OK, I had a quick look into this. I'm afraid at this stage I'm a little out of my depth, so the following is just a flailing noob's thoughts.
We do know that the script in question is udev, but it's the one in /usr/share/initramfs-tools/scripts/init-bottom, judging from the output. I don't know why it's being invoked, because the S10udev in /etc/rcS/ will get rid of anything that initramfs builds anyway:
Code: Select all
if mountpoint -q /dev; then
# uh-oh, initramfs made some kind of /dev, get rid of it
umount -l /dev
So my initial suggestion would be to head into /usr/share/initramfs-tools/scripts/init-bottom and bin udev, by which I mean carefully move it to a backup folder.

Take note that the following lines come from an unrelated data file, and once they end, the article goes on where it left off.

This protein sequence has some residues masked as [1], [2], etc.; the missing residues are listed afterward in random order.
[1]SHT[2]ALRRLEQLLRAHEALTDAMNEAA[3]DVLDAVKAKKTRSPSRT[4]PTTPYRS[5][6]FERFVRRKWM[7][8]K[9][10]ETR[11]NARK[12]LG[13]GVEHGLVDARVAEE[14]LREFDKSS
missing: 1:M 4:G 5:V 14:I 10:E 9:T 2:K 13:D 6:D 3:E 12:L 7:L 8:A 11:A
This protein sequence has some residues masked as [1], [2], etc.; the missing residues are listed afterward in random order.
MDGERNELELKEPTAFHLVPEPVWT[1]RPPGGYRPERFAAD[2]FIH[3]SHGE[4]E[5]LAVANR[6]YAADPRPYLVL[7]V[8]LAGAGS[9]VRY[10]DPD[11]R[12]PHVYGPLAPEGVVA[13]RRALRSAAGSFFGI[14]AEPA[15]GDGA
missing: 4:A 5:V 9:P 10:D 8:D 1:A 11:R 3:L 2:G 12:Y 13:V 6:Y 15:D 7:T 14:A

Will it work? Who knows.
[EDIT:] Wait, I just looked at the photos again and spotted "Done." just underneath the init-bottom call. Which suggests that initramfs's udev isn't breaking, but I still stand by my initial suggestion since it might be breaking S10udev for reasons I don't even begin to start understanding.
At least we know roughly where we are in the boot process when it fails. The only other suggestions I've ever heard of in cases like these include passing -noapic and/or -noacpi to the kernel, messing with BIOS settings, up to and including the rather drastic removal of video cards. It's worth noting that the script which runs just before S10udev is S07linux-restricted-modules-common, which might be connected with a buggy BIOS/graphics card interaction.